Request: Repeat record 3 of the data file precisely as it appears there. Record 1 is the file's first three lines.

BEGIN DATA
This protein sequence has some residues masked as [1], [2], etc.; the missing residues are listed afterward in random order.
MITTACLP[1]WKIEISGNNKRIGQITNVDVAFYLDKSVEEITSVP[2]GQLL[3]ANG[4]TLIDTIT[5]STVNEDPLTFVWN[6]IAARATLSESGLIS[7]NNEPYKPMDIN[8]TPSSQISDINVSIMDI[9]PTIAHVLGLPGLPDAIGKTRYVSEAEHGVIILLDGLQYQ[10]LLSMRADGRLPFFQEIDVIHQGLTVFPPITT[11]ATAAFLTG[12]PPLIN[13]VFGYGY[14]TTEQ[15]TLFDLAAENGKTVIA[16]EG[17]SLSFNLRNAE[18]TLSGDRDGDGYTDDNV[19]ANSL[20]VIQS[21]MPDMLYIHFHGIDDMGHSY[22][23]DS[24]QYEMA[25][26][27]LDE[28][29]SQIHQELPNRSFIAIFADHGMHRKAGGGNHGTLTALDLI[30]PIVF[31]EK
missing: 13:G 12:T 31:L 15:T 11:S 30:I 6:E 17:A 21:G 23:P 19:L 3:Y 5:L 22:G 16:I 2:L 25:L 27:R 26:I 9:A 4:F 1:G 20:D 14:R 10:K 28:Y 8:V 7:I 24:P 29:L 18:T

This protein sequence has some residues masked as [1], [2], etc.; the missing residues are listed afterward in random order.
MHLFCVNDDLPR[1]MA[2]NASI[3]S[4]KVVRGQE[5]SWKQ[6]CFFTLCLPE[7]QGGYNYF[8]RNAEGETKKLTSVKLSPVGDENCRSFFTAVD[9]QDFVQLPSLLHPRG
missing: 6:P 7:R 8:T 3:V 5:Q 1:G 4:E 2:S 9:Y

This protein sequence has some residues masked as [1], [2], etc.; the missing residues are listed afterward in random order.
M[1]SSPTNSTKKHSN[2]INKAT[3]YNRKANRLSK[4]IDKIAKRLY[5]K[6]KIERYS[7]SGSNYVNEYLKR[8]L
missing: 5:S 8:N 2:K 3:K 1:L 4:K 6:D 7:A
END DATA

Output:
This protein sequence has some residues masked as [1], [2], etc.; the missing residues are listed afterward in random order.
M[1]SSPTNSTKKHSN[2]INKAT[3]YNRKANRLSK[4]IDKIAKRLY[5]K[6]KIERYS[7]SGSNYVNEYLKR[8]L
missing: 5:S 8:N 2:K 3:K 1:L 4:K 6:D 7:A